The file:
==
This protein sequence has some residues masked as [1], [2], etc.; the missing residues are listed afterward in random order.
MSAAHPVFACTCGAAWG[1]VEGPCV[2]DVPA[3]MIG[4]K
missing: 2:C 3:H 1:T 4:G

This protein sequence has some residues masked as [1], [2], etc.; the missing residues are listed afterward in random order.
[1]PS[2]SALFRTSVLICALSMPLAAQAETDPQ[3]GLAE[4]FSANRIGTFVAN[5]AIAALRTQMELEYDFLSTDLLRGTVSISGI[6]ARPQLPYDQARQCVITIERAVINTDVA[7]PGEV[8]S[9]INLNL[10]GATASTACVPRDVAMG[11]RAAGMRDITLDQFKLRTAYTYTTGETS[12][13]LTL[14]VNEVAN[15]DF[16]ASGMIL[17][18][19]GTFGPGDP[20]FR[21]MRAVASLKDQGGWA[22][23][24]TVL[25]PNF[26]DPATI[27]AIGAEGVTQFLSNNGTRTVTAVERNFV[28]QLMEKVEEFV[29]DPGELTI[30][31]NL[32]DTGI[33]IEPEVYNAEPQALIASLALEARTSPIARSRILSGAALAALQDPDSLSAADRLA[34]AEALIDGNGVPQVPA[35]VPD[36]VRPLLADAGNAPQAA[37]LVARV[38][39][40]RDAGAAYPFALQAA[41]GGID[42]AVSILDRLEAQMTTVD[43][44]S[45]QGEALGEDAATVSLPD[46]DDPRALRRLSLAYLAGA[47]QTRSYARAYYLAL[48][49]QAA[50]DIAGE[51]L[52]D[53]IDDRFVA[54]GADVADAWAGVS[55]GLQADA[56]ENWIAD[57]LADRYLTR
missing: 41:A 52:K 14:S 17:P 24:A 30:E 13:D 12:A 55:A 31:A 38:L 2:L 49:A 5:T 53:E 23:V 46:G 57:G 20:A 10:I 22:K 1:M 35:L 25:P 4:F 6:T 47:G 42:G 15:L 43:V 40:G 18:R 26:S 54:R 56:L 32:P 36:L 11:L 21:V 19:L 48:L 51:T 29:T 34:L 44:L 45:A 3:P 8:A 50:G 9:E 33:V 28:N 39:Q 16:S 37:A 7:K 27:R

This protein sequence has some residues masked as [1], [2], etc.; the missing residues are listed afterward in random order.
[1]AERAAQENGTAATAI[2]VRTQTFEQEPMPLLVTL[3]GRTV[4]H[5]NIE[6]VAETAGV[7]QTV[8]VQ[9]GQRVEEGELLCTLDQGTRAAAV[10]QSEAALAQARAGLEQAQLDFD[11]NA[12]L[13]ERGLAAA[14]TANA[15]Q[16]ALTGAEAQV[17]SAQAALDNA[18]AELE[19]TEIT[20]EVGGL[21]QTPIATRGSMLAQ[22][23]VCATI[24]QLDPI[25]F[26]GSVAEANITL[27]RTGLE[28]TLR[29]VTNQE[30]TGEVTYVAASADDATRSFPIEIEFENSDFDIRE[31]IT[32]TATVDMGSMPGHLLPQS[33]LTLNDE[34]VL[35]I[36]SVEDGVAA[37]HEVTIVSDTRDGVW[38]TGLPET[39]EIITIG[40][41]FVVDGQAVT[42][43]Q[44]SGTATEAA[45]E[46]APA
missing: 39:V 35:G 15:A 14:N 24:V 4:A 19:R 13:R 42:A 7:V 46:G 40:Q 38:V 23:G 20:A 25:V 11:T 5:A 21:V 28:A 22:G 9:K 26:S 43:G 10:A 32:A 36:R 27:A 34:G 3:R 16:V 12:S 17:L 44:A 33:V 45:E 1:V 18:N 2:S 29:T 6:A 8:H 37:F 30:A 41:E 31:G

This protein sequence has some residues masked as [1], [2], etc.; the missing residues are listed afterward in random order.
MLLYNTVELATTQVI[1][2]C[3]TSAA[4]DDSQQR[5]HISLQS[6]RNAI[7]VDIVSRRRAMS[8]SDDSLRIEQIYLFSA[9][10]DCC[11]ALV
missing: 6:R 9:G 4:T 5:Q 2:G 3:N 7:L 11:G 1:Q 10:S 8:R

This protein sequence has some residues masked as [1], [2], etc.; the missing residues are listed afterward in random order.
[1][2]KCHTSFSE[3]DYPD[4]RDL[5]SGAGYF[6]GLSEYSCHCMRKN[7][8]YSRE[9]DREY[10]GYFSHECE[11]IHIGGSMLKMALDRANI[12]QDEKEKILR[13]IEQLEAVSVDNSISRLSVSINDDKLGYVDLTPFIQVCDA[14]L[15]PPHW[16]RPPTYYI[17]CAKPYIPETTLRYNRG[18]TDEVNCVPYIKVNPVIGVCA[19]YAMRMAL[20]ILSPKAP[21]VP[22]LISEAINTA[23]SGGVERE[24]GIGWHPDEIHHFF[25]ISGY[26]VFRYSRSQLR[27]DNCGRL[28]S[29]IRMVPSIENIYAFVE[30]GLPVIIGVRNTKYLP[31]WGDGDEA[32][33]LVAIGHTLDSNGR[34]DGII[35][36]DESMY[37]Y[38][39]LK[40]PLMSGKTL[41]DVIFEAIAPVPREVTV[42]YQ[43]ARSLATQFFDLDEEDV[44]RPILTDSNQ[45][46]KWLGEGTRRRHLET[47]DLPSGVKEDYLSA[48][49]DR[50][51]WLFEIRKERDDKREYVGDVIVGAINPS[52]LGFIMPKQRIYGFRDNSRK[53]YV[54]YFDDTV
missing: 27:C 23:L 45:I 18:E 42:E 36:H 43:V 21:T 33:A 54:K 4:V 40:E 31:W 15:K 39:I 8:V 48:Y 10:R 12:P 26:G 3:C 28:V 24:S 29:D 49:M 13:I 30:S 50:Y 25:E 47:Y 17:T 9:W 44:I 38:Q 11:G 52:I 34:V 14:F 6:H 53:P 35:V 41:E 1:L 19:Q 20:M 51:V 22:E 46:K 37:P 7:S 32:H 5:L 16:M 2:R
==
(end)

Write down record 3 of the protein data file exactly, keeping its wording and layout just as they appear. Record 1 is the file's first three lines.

This protein sequence has some residues masked as [1], [2], etc.; the missing residues are listed afterward in random order.
[1]AERAAQENGTAATAI[2]VRTQTFEQEPMPLLVTL[3]GRTV[4]H[5]NIE[6]VAETAGV[7]QTV[8]VQ[9]GQRVEEGELLCTLDQGTRAAAV[10]QSEAALAQARAGLEQAQLDFD[11]NA[12]L[13]ERGLAAA[14]TANA[15]Q[16]ALTGAEAQV[17]SAQAALDNA[18]AELE[19]TEIT[20]EVGGL[21]QTPIATRGSMLAQ[22][23]VCATI[24]QLDPI[25]F[26]GSVAEANITL[27]RTGLE[28]TLR[29]VTNQE[30]TGEVTYVAASADDATRSFPIEIEFENSDFDIRE[31]IT[32]TATVDMGSMPGHLLPQS[33]LTLNDE[34]VL[35]I[36]SVEDGVAA[37]HEVTIVSDTRDGVW[38]TGLPET[39]EIITIG[40][41]FVVDGQAVT[42][43]Q[44]SGTATEAA[45]E[46]APA
missing: 39:V 35:G 15:A 14:N 24:V 4:A 19:R 13:R 42:A 7:V 46:G 40:Q 38:V 23:G 20:A 25:V 11:T 5:A 21:V 28:A 22:G 9:K 26:S 43:G 10:A 32:A 36:R 27:A 34:G 3:R 16:V 12:S 17:L 44:A 33:V 45:E 1:V 18:N 2:S 29:T 6:A 8:H 37:F 30:A 41:E 31:G